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Medicare/Medicaid Reg Changes Against Hospitals and Patients

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  I learned today in a management meeting at my hospital about some new changes to Medicare/Medicaid that I think everyone needs to know; especially anyone with a compromised immune system.

  As of October 1, Medicare/Medicaid will no longer reimburse hospitals for expenses related to the treatment of nosocomial infections (those acquired while in the hospital).  Once again, the government agencies are sticking their hand into something they should leave alone.  Obviously the thought process behind this is that if you refuse to pay for the expenses, then the hospitals will stop the infections from occuring.

  First off, the hospital has little control over the fact that certain populations of patients will acquire infections while in the hospital.  It does not matter where a patient is, hospitalized, at home, long term care facility, etc, certain patients are going to get infections.  Such patients would include: immunocompromised, patients with artificial airways or artificial ventilatory devices, patients with frequent iv/port/tube/drain access needs, patients who are convalescent, patients who are unable to tend to their own personal hygiene needs, patients with open wounds/burns, patients on multiple antibiotic coverage, patients who are non-compliant, patients who are malnourished, etc, etc, etc....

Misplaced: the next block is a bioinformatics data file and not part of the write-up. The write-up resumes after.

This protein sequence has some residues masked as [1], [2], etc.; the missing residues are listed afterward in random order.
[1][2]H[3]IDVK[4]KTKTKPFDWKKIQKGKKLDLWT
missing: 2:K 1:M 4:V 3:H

Secondly,  a hospital can have the best laid plans, but it comes down to the individual workers to follow those protocols in order to prevent infections from spreading.  Some people do not follow because they are ignorant, apathetic, denialist, clumsy, or even defiant.  Every workplace/profession has these people, healthcare is no different.  And when you consider some providers who make right at minimum wage, then you get what you pay for.

  Thirdly, hospitals have no way of monitoring/controlling what visitors bring into the facility, and how they conduct themselves in private while in the patients room.  Again, see above paragraph for how/why visitors might infect the patient. 

  Here are some things that were discussed in our meeting today in order to avoid/curtail nosocomial infections and subsequent expenses for the treatment of the infections:

1.  Increase staffing, education, and programs on infection control.  Due to the added expense, we would of course have to increase hospital rates and charges.

2.  Greatly restrict the visitation policies.  There would be strict limiting on when visitors could come, how many could come (not just at one time, but throughout the hospital admission), the age groups that could come, the health of the visitors that could come, forcing all visitors to wear isolation gear when visiting an at-risk patient, denying visitation all together on at-risk patients, forcing patients and visitor(s) to sign waiver and acceptance for nosocomial infections, requiring that all visitation be strictly supervised (maybe even a 'no patient-visitor physical contact policy'), etc, etc.

3.  Refuse to accept Medicare/Medicaid patients.

4.  Refuse to accept patients in the high-risk category.

5.  Refuse to treat the nosocomial infection, as we are not responsible for treating a non-reimbursable condition that is not life-threatening and is not on your principle admitting diagnosis.